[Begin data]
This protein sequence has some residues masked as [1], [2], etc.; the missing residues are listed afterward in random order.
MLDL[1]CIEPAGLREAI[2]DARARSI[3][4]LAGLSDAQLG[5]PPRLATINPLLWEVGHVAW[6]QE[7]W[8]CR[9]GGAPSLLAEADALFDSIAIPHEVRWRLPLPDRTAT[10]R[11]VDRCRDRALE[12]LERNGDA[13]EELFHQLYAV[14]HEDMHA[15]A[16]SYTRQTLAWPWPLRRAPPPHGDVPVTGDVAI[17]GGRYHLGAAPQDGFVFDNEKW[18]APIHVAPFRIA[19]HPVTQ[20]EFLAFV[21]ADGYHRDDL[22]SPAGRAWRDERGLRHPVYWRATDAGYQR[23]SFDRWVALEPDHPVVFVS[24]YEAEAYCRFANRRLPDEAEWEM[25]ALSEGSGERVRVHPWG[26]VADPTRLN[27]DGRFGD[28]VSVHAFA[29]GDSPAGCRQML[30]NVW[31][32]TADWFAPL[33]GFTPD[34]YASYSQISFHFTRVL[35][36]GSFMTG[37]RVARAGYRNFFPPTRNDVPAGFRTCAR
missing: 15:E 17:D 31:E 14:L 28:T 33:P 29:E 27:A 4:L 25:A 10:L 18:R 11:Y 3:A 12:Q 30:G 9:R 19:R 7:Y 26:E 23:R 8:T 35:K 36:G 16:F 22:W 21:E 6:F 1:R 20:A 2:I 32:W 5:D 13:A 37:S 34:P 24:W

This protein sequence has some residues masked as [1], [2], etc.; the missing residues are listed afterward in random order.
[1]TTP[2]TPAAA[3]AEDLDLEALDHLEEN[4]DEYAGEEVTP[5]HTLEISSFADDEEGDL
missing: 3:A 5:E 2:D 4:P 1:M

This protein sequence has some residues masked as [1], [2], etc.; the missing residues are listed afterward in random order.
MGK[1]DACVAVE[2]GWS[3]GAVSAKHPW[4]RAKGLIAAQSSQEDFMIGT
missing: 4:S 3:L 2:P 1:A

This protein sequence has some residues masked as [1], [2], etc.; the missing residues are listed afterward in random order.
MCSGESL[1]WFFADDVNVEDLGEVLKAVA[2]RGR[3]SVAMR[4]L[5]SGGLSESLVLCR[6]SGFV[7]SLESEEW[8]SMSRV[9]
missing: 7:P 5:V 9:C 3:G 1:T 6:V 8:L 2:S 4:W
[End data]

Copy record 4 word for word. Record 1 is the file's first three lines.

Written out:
This protein sequence has some residues masked as [1], [2], etc.; the missing residues are listed afterward in random order.
MCSGESL[1]WFFADDVNVEDLGEVLKAVA[2]RGR[3]SVAMR[4]L[5]SGGLSESLVLCR[6]SGFV[7]SLESEEW[8]SMSRV[9]
missing: 7:P 5:V 9:C 3:G 1:T 6:V 8:L 2:S 4:W